Processing what food waste is left

Despite the prevention, recovery, and diversion efforts listed above, Westchester County still needed a solution to handle the remaining food waste. Woodard & Curran assessed five common methods and technologies for food waste processing, including open windrow composting, in-vessel composting, anaerobic digestion, combination anaerobic digestion with composting, and wastewater treatment plant co-digestion. Factoring available property, processing technology, capital and operational costs, as well as implementation schedule, the project team identified short-term opportunities to handle 10,000 to 20,000 tons per year, including:

  • Using county-owned land at the Water Resource Facility to locate co-digestion operations
  • Using county-owned land at the Wheelabrator Waste-to-Energy Facility to locate anaerobic digestion operations

And a mid- to long-term option, which would handle 40,000 to 80,000 tons per year:

  • Developing a stand-alone anaerobic digestion facility on county-owned land

Concurrent with the county’s consideration of these recommendations, officials opted to install a food composting and education center adjacent to the Household Material Recovery Facility (H-MRF) in Valhalla. In less than a year and amid a global pandemic, Woodard & Curran experts across a myriad of disciplines collaborated on the design of CompostEd. The demonstration scale static pile composting facility is designed to accept up to two tons of food waste weekly using easy to source, straight forward technology.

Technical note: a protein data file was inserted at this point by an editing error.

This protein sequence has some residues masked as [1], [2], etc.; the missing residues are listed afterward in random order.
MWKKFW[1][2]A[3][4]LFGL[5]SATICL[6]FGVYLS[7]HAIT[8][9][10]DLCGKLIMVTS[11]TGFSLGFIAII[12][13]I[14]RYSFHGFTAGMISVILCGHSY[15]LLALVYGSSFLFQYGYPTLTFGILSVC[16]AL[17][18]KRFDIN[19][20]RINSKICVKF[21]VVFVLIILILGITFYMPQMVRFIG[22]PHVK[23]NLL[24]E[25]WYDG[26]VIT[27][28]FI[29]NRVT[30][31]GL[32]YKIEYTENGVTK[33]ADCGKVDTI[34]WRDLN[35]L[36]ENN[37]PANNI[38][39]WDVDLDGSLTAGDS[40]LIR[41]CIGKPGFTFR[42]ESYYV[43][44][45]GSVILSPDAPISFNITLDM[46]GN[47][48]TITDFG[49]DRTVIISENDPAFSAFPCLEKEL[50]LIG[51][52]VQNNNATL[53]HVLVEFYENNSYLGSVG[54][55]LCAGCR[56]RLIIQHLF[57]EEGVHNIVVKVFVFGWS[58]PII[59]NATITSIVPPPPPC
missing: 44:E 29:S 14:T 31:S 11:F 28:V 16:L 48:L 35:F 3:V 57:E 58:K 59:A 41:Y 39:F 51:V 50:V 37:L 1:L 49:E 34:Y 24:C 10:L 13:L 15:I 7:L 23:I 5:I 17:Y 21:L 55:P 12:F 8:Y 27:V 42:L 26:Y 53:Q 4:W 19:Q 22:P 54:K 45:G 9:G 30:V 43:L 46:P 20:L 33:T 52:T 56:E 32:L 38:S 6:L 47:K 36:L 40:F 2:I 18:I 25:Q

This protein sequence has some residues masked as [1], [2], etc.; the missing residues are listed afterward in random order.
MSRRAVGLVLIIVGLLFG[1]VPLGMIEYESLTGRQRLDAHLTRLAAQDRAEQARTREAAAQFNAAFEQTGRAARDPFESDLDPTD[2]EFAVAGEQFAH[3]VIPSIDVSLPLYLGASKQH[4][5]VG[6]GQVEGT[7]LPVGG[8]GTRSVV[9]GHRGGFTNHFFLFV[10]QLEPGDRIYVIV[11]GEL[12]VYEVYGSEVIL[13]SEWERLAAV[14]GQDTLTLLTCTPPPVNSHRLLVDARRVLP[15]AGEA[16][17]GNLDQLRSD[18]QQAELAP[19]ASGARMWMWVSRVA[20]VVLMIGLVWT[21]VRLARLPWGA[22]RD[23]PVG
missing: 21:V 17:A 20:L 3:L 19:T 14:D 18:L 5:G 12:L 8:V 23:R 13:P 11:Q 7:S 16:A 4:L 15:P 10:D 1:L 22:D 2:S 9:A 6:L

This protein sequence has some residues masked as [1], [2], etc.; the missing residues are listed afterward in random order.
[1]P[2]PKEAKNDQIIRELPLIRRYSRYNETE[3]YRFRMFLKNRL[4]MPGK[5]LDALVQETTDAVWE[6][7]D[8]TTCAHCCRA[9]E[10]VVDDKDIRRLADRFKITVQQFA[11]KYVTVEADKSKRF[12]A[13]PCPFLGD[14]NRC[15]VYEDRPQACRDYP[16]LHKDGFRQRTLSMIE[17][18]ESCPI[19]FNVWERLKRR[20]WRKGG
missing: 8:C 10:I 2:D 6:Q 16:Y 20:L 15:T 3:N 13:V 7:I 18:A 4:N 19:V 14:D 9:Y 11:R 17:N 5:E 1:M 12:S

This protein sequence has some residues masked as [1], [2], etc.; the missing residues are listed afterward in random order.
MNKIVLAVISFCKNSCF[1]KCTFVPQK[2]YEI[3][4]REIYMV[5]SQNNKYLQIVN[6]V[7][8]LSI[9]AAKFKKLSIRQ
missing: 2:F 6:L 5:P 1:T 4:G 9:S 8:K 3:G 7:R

CompostEd provides the opportunity for area residents to dump food waste at the site where operators will mix the organic material with woodchips and yard waste. This combination is then pushed into a concrete bunker where it will stay for about five weeks with constant aeration from piping designed to keep airflow moving even with the composting materials piled on top. Once the composting is complete, the material is moved to a curing windrow for another eight weeks before it is screened and stored on site. Remaining solids are returned to the beginning of the process while the resulting compost will be used in landscaping on county-owned properties.

As the composting facility begins accepting residential food waste this summer, educational signs will help raise awareness among residents as county officials move forward with other recommendations made to accommodate commercial food waste.

Westchester County CompostEd

A pile of compost curing with a thermostat gauge monitoring the temperature of the food and brown waste.

The CompostEd facility in Westchester County serves as an educational site for the community.

Compost is set to cure in this area, covered by tarps to reduce odor pollution and pest intrusion.

The site used green infrastructure methods, including permeable walkways and native vegetation.



Anthony Catalano Sr. Client Manager Municipal